And then there’s the music artists that everyone knows, regardless of their tastes in music, because they’re icons. Even if you haven’t heard much of their music (which is unlikely), even if you don’t like their music (which you don’t have to just because they are icons) even if you don’t even think about them until you have to, you know who they are, because they aren’t just a part of music history: they have made it.
AND FOR GOD’S SAKE, IF YOU WORK IN A MUSIC STORE, YOU DAMN WELL SHOULD KNOW WHO THEY ARE.
Because they are music staples. Elvis. Bob Marley. Michael Jackson. The Rolling Stones.
Or, say, the Beatles.
So there we were, putting away stock when my twenty-one-year-old (at the time) co-worker had one of those “Which section does this CD go” questions….while holding up a John Lennon CD.
“Um…pop/rock?” I responded, unable to say it, regrettably, in anything other than a condescending tone.
“But I don’t know who he is!” she protested, thankfully not insulted by the way I spoke to her, just petulant.
“But-but- he was in the Beatles!” I spluttered.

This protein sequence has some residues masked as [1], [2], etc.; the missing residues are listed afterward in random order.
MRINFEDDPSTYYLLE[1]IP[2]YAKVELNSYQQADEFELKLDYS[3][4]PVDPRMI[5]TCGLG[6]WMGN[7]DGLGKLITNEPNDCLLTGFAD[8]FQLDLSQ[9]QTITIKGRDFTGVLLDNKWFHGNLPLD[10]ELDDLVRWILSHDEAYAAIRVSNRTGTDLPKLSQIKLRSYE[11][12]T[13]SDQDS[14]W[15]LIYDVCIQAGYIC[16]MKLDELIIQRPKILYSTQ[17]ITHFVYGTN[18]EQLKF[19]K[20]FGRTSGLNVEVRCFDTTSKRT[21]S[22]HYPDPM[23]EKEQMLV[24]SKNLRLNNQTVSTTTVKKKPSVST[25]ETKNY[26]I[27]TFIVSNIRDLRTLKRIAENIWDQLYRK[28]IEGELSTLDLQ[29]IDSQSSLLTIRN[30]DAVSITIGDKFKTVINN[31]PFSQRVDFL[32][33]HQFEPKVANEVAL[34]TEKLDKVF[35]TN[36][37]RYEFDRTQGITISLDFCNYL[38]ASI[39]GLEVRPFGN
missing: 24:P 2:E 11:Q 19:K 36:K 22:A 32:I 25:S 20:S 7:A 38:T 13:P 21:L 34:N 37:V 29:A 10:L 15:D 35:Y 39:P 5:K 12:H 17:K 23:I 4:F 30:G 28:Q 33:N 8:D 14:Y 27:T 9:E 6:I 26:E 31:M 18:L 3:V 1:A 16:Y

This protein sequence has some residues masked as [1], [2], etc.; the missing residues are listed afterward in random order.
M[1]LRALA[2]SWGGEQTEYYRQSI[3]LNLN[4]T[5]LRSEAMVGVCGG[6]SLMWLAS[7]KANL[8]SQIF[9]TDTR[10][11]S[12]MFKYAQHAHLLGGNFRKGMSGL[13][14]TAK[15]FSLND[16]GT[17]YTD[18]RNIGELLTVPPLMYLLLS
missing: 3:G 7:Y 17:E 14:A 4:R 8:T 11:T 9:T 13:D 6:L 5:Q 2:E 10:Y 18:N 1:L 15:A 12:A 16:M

“But how am I supposed to know their names?”
Ok. Maybe I could have accepted not knowing Ringo Starr’s name…maybe even George Harrison, as the combination of the Lennon-McCartney ego made them the Michelle Williams and Kelly Rowland of the group, respectively. But not knowing John Lennon?
Who uttered the infamous – and misinterpreted – soundbite “Bigger Than Jesus”? (Calm down everyone, he was pointing out the ridiculousness of worshipping them rather than Him).
Who had a nekkid sit-in with his wife (who inspired a quirky – well, they all are – unforgettable song by the Barenaked Ladies?)
Who went on to a very successful solo career, which spawned many hits, including “Imagine”? (I know, no one knows that song, and it’s no “I Got My Mind Set On You“, but that’s all I have to work with)
Who was gunned down in New York right in front of his apartment by a Catcher In The Rye-obssessed, mentally disturbed, morbidly obese man, who had only that morning taken a picture with Mr. Lennon and had the singer sign a copy of his latest (and last) album, Double Fantasy?!
Yeah, I could see how she hadn’t heard of him.
I wrote this one back in high school. Unlike the other stories here, which lean on the humorous/sarcastic side, this is dark and contains sensitive subject matter. Particularly: sexual abuse. Thankfully, I’ve never been sexually abused, so the depictions in this story are most likely highly inaccurate. I was only 17 at the time, too. However, my teacher at the time didn’t seem to have a problem with it as she gave me a 10/10.